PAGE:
Hanif Kureishi’s short story “My Son the Fanatic” is frightening. It is frightening because of its realism. Religious fanaticism exists all over the globe. From racist, Christian affiliated hate groups to radical Muslims, religious cults definitely have their place in our modern society. As an agnostic, I’m not a fan of organized religion – I don’t mind religion itself, but when it’s organized, sometimes it can go a little sideways. Good and moral Christians and Muslims are intelligent enough to mix modern ethics with their religious ethics. But, the fanatics of such religions only follow the ethics of their ancient texts – and this can lead to very, very, bad things.
“My Son the Fanatic” is the story of an extreme form of religion taking hold of a young man and completely transforming him into a monster. This person (Ali) is not a person anymore – he’s a walking, talking Qur’an. He has been so indoctrinated, that the love and care he used to have for his parents and friends has been completely eviscerated. While reading, my main question was: How did they not notice their son’s transformation? How did his parents miss the signs? There were definite, concrete signs that he was evolving. Such as: Ali growing a beard (often adopted by males within the Muslim faith) and his apparent disregard for all of his previous desires and interests – such as his material belongings and education. These are significant personal changes, so why did his parents not recognize this metamorphism for what it was? Given his parent’s upbringing, surely they’re familiar with Islam?
Then, as I kept reading, I thought that perhaps their disregard for this truth was intentional. Clearly, neither of Ali’s parents appreciated Islam, as evidenced in their words and stories, “Many young people fall into cults and superstitious groups” (Kureishi 1207) and “The Maulvis had attached a piece of string to the ceiling and tied it to Parvez’s hair… After this indignity Parvez had avoided all religions…They made jokes about the local mullahs” (Kureishi 1204). Given the opposing views of both parties (Ali and his parents), one can see why and how the purposeful ignorance displayed by Parvez and his wife came to be.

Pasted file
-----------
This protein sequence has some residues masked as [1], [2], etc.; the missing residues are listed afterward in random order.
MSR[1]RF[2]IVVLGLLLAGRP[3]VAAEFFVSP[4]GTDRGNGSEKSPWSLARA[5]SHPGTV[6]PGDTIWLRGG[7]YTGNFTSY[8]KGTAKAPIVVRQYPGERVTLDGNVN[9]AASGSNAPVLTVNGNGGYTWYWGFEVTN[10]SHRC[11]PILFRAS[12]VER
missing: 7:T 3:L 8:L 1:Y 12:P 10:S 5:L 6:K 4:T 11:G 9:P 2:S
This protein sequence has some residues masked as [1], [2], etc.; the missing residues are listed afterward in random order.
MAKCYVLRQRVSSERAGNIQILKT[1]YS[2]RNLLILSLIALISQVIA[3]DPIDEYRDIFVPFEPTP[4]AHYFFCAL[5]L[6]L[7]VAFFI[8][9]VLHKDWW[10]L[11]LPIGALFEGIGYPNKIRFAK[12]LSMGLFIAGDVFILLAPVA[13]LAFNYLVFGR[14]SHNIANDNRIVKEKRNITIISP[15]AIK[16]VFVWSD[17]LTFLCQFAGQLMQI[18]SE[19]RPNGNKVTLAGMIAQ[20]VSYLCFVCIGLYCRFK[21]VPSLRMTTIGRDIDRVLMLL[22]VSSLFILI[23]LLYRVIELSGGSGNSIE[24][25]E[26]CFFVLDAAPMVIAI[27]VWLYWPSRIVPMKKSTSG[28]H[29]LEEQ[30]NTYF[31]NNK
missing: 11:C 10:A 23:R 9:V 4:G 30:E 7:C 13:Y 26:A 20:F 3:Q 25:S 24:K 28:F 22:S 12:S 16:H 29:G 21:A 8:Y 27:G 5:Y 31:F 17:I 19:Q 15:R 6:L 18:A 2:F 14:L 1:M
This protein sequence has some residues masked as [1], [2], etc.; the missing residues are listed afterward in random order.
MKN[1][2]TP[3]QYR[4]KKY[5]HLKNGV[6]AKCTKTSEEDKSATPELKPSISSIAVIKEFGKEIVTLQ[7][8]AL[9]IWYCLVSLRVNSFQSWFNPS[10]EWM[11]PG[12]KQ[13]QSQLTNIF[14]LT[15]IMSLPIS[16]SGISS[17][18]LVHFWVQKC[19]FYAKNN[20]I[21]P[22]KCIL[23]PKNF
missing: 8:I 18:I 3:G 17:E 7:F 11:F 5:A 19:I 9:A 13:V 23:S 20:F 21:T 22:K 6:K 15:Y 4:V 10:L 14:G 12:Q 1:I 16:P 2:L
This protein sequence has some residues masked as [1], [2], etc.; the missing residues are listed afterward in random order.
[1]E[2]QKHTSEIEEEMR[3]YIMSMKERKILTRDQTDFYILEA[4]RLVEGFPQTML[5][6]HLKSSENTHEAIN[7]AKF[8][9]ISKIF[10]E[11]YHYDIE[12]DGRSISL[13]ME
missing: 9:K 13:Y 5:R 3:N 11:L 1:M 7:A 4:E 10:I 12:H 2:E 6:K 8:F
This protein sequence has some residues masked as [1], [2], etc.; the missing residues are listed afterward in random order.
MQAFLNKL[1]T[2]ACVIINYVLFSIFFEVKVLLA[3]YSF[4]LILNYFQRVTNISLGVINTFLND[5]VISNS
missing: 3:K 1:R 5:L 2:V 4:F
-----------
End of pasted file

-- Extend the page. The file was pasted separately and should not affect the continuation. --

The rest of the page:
I think of “My Son the Fanatic” as a warning. A warning to watch your children, and to question them when they display suspicious behavior. But, despite Kureishi’s story being a warning, it is also a lesson. A lesson of how quickly indoctrination occurs, and how young people are easy prey for such religious cults.
I have previously studied Seamus Heaney’s “Punishment,” and it’s just as riveting now as it was then. I have a passionate love for poetry that focuses on historical events – they are always fascinating, and something that I am drawn to time and again.
In the 20th c. Seamus Heaney wrote a series of poems that focused on “bog bodies.” In these poems, he concentrated on the juxtaposition of their murder and morbid beauty, “He probes the vexed relations between lyric song and historical suffering, ‘beauty and atrocity’” (1094). Heaney’s bog poetry represents a facet of poetry not often deeply explored: human suffering and poetic beauty. To read more about the fascinating subject of bog bodies, visit: https://www.smithsonianmag.com/science-nature/europe-bog-bodies-reveal-secrets-180962770/
In “Punishment” Heaney chooses to focus on a female victim of Iron Age ritualistic sacrifice. This poem is quite morbid, and explores the victim’s physical appearance as well as speculating about her life story, and the betrayal that led to her death. In his speculation, he inserts himself into her story, which serves to make the victim more human – her story more tragic, “I almost love you but would have cast, I know, the stones of silence…I who have stood dumb” (lines 29-31, 37). Modern readers may say, “Yes, I would try to prevent this” or “Yes, I would help her” but, would you? Complacency is a deeply complicated human issue, and further exploration shows that all humans may be subject to it. Perhaps an even more important question to ask is: What happens when murder becomes culture – and what does sanctioned murder say about the human condition? To read more about the history of human sacrifice, visit: https://www.oxfordhandbooks.com/view/10.1093/oxfordhb/9780199759996.001.0001/oxfordhb-9780199759996-e-11